Over the last two years, the Indiana Department of Transportation (INDOT) has been testing the effectiveness and value of a new pavement overlay. Structural Fiber Reinforced Concrete (SFRC) evolved from traditional concrete overlays.
“The change was making them bond to the old pavement – adding to the structure – and the advancement of high-strength structural fiber technology,” said Mike Byers, Executive Director of the Indiana chapter of the American Concrete Pavement Association (ACPA). “Adding macro-fiber reinforcement provides additional residual strength, and as a result the overlays can be designed thinner.”
The Indiana ACPA chapter worked with INDOT to provide technical support for implementing 4- to 6-inch, bonded concrete overlays. According to Patrick Long, the organization’s Director of Marketing and Government Affairs, “You can go back to Biblical times and the pyramids built using mud with straw mixed in; this is a modern-day version of that. If the concrete slab starts to crack, the fibers tie it together.”
Although the use of structural fibers evolved in the last five years, bonded concrete overlays have been used in other states for the past 15 years.
“Data from projects across the country indicate that although initial costs can be 25 to 50 percent more than a typical thin asphalt overlay, the concrete overlay has two to three times the life of an asphalt overlay,” Byers said. “In areas where you don’t want to go back in a few years and interrupt traffic or disturb residents and businesses, a thin concrete overlay is a good option. Plus, it offers enhanced load-carrying capacity so it’s a good way to gain additional service to carry traffic without having to rebuild the road.”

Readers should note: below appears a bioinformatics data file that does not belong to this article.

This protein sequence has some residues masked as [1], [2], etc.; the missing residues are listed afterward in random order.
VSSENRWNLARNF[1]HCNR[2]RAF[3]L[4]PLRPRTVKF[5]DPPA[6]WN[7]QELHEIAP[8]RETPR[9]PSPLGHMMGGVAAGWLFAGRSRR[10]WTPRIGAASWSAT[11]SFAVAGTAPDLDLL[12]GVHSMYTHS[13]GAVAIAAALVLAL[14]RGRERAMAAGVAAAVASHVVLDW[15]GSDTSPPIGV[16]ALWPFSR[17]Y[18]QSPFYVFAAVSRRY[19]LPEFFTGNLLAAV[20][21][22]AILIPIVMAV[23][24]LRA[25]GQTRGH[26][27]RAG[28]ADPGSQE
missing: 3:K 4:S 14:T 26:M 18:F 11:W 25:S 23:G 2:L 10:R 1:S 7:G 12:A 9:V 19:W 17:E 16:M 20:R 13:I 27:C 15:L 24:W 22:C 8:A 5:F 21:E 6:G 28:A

After a 2010 test project, INDOT began a formal evaluation in 2015. “Our intent is to conduct a thorough, critically reasoned assessment of thin concrete overlay technology at the programmatic use level,” said David Holtz, P.E., Pavement Director for INDOT’s Pavement-Geotechnical Division.
INDOT let eight projects with SFRC overlays in 2017 and two more in 2018. “The preliminary construction results witnessed so far clearly indicate that when done well, with effective and meaningful partnerships between the contractor and the department in specific projects, the results exceed expectations,” Holtz said.
For contractors, compared to typical concrete placement, “The thin overlays use the same crews, same product, same paving equipment, and same placement techniques – we just pay a little more attention to sawing, curing, and traffic management,” Byers said.
Various contractors completed INDOT’s SFRC projects across the state. E&B Paving, Inc., headquartered in Anderson, Indiana, paved three of the 10 projects with 4.5-inch overlays:State Road 161 Phase II, a two-lane highway from Holland, Indiana, to State Road 68, completed in 2017; State Road 3, a four-lane, divided highway from Muncie to New Castle, Indiana, completed in two halves starting in July 2017 and finished in September 2018; and State Road 9, a four-lane highway south of Huntington, Indiana, begun last August and finished in October 2018.
The mix for SFRC contains common concrete components, with four to five pounds of high-strength, macro synthetic fibers added per cubic yard. To handle the fiber content on their projects, E&B attached a conveyor to their concrete plant.
“It took an extra person and a little extra coordination,” said Tony Korba, E&B’s Concrete Operations Manager. “There are thousands of fibers in each 5-pound bag, so you have to coat that as you would your aggregate. We added a little more cementitious content to be sure we had the workability we needed for the paver to meet the strength requirements.”
With SFRC, no dowels or tie bars are required unless it ties into existing concrete pavement.
Joints are saw-cut, not formed, at 6 feet by 6 feet. The tighter joint spacing results in additional sawing, so contractors need to pay close attention to the pace of their paving operations.